Hail algorithms

Radar data are measurements of reflectivity signals at altitude, for example of raindrops or ice particles in clouds. These signals must first be converted in a complex way to obtain information on the weather at the ground level. The hail estimates are based on the difference between the height of the zero degree isotherm in the thunderstorm environment, which is obtained from the weather model, and the height of the so-called EchoTop, obtained from radar measurements. The EchoTop is related to the active core of a thundercloud. The greater the distance between the EchoTop and the zero degree isotherm, the greater the probability of hail and the expected hailstone size. MeteoSwiss has been using two main hail algorithms since 2002:

  • POH (Probability of Hail), indicates the probability of hail on the ground per 1 km2 (Waldvogel et al. 1979 and Foote et al. 2005). The algorithm is based on the 45 dBZ EchoTop height, i.e. the greatest height within a vertical column at which a 45 dBZ reflectivity signal is measured by the radar, and the height of the zero degree isotherm.
  • MESHS (Maximum Expected Severe Hail Size), indicates the largest possible hailstone size that could occur per 1km2 (Treloar 1998 and Joe et al. 2004). The algorithm is based, similar to POH, on the relationship between the 50 dBZ EchoTop height and the height of the zero degree isotherm. MESHS is an estimate of how large a hailstone could be that could grow if it remained in the observed thundercloud for a long time, eventually falling out of the cloud and hitting the ground. The fact that a hailstone of the size MESHS is found by someone on the ground within the square kilometre concerned is likely to be rare. Firstly, this maximum conceivable diameter is often not reached in reality, or only just. Secondly, the probability is small that a person will find the largest hailstone impacting the ground within one square kilometre before it melts. Since there are not many of the largest hailstones within the square kilometre, the probability is small that one will fall, for example, exactly on the roof of a house, and cause damage.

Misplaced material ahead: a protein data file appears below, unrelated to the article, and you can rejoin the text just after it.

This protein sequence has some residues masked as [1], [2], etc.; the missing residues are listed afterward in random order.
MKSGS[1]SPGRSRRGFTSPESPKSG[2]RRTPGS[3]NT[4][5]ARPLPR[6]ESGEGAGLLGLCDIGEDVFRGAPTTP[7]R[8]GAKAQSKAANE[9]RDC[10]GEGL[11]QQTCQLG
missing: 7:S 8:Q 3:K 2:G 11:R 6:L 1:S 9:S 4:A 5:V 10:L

Both POH and MESHS are calculated over the whole of Switzerland and nearby regions in neighbouring countries with a mesh size of 1 kilometre and a temporal resolution of 5 minutes. Both data fields are available one minute after each radar measurement.